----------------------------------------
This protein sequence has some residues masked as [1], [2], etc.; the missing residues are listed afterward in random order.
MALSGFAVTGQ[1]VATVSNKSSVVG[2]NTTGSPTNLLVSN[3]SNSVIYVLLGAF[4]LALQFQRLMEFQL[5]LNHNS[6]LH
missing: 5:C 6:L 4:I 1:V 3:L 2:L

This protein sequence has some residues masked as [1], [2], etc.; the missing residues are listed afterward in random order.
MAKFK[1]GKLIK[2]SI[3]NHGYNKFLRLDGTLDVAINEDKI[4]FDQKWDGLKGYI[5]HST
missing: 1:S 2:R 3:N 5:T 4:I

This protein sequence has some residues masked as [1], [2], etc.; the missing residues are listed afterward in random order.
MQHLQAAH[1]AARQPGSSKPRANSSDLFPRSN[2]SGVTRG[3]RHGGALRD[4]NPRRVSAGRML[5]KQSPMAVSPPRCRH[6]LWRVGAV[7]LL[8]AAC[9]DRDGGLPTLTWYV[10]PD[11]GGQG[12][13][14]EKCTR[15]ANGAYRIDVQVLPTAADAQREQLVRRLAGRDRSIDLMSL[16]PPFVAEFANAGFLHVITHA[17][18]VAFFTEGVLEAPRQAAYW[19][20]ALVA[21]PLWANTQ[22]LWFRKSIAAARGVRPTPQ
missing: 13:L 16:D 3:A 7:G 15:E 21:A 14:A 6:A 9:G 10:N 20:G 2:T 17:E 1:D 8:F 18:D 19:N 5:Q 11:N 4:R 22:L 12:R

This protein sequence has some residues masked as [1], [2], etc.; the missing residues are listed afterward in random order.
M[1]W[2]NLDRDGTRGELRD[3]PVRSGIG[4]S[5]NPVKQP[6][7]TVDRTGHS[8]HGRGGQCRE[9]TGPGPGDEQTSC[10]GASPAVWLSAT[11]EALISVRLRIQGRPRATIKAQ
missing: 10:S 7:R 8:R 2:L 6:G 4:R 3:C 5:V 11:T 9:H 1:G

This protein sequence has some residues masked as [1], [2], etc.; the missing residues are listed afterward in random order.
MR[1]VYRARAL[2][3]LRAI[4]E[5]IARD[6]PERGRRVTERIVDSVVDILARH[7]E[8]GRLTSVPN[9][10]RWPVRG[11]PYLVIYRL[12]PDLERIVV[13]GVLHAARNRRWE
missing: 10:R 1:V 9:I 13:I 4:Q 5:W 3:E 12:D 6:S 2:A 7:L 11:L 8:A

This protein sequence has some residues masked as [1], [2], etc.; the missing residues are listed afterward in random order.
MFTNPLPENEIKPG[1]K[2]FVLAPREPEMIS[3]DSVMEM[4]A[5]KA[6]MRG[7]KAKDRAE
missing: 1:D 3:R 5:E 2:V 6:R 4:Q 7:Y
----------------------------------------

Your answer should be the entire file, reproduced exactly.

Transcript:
This protein sequence has some residues masked as [1], [2], etc.; the missing residues are listed afterward in random order.
MALSGFAVTGQ[1]VATVSNKSSVVG[2]NTTGSPTNLLVSN[3]SNSVIYVLLGAF[4]LALQFQRLMEFQL[5]LNHNS[6]LH
missing: 5:C 6:L 4:I 1:V 3:L 2:L

This protein sequence has some residues masked as [1], [2], etc.; the missing residues are listed afterward in random order.
MAKFK[1]GKLIK[2]SI[3]NHGYNKFLRLDGTLDVAINEDKI[4]FDQKWDGLKGYI[5]HST
missing: 1:S 2:R 3:N 5:T 4:I

This protein sequence has some residues masked as [1], [2], etc.; the missing residues are listed afterward in random order.
MQHLQAAH[1]AARQPGSSKPRANSSDLFPRSN[2]SGVTRG[3]RHGGALRD[4]NPRRVSAGRML[5]KQSPMAVSPPRCRH[6]LWRVGAV[7]LL[8]AAC[9]DRDGGLPTLTWYV[10]PD[11]GGQG[12][13][14]EKCTR[15]ANGAYRIDVQVLPTAADAQREQLVRRLAGRDRSIDLMSL[16]PPFVAEFANAGFLHVITHA[17][18]VAFFTEGVLEAPRQAAYW[19][20]ALVA[21]PLWANTQ[22]LWFRKSIAAARGVRPTPQ
missing: 13:L 16:D 3:A 7:G 15:E 21:A 14:A 6:A 9:G 10:N 20:G 2:T 17:E 1:D 8:F 18:D 19:N 5:Q 11:N 4:R 22:L 12:R

This protein sequence has some residues masked as [1], [2], etc.; the missing residues are listed afterward in random order.
M[1]W[2]NLDRDGTRGELRD[3]PVRSGIG[4]S[5]NPVKQP[6][7]TVDRTGHS[8]HGRGGQCRE[9]TGPGPGDEQTSC[10]GASPAVWLSAT[11]EALISVRLRIQGRPRATIKAQ
missing: 10:S 7:R 8:R 2:L 6:G 4:R 3:C 5:V 11:T 9:H 1:G

This protein sequence has some residues masked as [1], [2], etc.; the missing residues are listed afterward in random order.
MR[1]VYRARAL[2][3]LRAI[4]E[5]IARD[6]PERGRRVTERIVDSVVDILARH[7]E[8]GRLTSVPN[9][10]RWPVRG[11]PYLVIYRL[12]PDLERIVV[13]GVLHAARNRRWE
missing: 10:R 1:V 9:I 13:I 4:Q 5:W 3:E 12:D 6:S 2:A 7:L 11:L 8:A

This protein sequence has some residues masked as [1], [2], etc.; the missing residues are listed afterward in random order.
MFTNPLPENEIKPG[1]K[2]FVLAPREPEMIS[3]DSVMEM[4]A[5]KA[6]MRG[7]KAKDRAE
missing: 1:D 3:R 5:E 2:V 6:R 4:Q 7:Y